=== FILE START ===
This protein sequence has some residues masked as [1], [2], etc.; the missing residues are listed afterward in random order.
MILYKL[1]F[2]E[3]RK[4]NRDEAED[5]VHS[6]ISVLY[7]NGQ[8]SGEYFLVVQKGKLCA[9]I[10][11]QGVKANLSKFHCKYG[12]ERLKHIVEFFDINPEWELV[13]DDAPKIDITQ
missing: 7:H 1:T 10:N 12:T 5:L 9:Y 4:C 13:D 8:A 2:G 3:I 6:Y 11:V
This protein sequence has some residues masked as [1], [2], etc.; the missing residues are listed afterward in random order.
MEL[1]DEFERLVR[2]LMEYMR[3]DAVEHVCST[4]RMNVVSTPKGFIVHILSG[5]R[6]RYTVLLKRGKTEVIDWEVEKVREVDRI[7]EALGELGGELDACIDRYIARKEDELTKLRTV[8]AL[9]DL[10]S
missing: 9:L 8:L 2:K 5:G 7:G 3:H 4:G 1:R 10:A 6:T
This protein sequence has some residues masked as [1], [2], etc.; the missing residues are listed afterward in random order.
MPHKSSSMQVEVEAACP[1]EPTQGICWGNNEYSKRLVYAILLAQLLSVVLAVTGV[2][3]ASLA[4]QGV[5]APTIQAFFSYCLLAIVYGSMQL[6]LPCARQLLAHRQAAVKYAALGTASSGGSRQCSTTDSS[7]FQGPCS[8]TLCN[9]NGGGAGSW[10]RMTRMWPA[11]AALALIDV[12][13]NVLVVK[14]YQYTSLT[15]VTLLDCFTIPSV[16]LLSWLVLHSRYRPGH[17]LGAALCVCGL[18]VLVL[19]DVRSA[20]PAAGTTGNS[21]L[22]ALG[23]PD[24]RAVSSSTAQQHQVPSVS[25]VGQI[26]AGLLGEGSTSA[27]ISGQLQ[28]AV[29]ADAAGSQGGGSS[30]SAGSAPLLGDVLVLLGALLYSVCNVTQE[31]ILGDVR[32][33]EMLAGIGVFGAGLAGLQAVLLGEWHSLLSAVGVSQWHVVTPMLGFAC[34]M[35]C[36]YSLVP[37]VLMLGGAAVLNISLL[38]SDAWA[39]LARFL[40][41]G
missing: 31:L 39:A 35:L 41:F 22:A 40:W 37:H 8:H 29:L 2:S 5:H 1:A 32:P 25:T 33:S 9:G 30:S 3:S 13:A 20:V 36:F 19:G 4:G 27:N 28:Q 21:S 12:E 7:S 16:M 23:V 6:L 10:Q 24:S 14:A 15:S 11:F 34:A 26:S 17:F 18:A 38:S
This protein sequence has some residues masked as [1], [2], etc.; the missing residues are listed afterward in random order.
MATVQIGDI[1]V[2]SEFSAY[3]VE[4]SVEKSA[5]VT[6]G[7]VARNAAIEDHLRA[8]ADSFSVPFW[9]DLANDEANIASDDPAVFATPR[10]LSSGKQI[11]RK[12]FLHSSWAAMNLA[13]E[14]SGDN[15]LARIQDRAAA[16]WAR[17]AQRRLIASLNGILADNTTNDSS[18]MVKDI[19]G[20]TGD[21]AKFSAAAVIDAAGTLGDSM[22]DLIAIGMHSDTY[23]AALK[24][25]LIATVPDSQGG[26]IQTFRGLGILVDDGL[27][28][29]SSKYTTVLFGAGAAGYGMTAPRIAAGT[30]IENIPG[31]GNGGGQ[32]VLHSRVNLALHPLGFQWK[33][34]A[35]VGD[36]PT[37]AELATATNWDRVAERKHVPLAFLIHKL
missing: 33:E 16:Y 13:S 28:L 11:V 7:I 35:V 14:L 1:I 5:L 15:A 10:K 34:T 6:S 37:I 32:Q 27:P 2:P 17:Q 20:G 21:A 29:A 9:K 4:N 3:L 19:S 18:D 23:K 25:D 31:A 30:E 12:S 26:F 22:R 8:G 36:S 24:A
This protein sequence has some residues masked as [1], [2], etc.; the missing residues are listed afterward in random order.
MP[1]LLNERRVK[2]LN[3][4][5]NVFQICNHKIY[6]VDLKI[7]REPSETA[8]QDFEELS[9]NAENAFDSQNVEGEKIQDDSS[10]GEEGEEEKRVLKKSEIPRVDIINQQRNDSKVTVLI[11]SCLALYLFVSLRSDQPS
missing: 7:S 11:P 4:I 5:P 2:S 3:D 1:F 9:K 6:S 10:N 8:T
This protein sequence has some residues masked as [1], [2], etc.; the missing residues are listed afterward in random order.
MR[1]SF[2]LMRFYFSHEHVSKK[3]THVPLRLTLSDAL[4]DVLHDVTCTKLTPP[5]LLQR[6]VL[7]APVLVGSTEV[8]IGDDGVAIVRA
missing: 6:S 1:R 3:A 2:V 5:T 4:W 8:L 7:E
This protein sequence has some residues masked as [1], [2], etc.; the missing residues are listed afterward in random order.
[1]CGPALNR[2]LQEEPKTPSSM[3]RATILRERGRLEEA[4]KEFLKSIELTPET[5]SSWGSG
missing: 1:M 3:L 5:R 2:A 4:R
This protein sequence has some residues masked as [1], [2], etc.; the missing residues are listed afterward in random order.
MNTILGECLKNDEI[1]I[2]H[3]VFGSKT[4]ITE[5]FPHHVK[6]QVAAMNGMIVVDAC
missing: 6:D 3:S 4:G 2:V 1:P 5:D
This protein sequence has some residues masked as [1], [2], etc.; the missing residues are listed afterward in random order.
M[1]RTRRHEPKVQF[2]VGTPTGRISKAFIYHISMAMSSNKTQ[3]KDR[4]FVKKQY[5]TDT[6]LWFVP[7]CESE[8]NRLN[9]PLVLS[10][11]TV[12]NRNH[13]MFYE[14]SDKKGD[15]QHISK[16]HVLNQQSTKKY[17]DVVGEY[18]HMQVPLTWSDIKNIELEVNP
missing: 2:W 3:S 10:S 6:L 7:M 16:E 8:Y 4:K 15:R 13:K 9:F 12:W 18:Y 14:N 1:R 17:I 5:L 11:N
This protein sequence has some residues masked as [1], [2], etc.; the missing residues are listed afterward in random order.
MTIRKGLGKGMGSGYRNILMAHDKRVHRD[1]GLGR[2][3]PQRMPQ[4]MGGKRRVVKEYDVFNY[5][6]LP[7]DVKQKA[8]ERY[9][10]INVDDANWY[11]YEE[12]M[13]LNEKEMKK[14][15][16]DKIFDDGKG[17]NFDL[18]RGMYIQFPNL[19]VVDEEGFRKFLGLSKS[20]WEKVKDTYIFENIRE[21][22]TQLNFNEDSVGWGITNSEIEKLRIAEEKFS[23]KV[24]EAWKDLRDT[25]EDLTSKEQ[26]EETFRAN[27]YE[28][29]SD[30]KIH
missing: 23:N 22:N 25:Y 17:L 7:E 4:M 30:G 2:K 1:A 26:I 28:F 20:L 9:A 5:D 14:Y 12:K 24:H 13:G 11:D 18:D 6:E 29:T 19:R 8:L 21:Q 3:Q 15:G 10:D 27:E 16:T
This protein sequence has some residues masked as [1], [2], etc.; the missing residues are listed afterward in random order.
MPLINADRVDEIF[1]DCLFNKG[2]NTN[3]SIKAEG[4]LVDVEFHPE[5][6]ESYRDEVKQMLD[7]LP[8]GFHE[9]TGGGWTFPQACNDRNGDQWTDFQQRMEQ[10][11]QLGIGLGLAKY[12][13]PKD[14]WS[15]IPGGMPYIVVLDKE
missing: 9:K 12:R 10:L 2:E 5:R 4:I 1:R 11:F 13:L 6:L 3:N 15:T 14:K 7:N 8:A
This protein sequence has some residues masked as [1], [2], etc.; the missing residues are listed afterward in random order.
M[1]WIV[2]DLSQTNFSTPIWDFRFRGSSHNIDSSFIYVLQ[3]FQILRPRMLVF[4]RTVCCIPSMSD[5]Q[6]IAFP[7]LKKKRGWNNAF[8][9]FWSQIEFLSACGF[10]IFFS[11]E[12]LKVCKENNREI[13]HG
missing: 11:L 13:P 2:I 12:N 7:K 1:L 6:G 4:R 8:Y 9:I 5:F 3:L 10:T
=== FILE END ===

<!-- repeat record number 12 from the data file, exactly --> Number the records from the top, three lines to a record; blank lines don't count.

This protein sequence has some residues masked as [1], [2], etc.; the missing residues are listed afterward in random order.
M[1]WIV[2]DLSQTNFSTPIWDFRFRGSSHNIDSSFIYVLQ[3]FQILRPRMLVF[4]RTVCCIPSMSD[5]Q[6]IAFP[7]LKKKRGWNNAF[8][9]FWSQIEFLSACGF[10]IFFS[11]E[12]LKVCKENNREI[13]HG
missing: 11:L 13:P 2:I 12:N 7:K 1:L 6:G 4:R 8:Y 9:I 5:F 3:L 10:T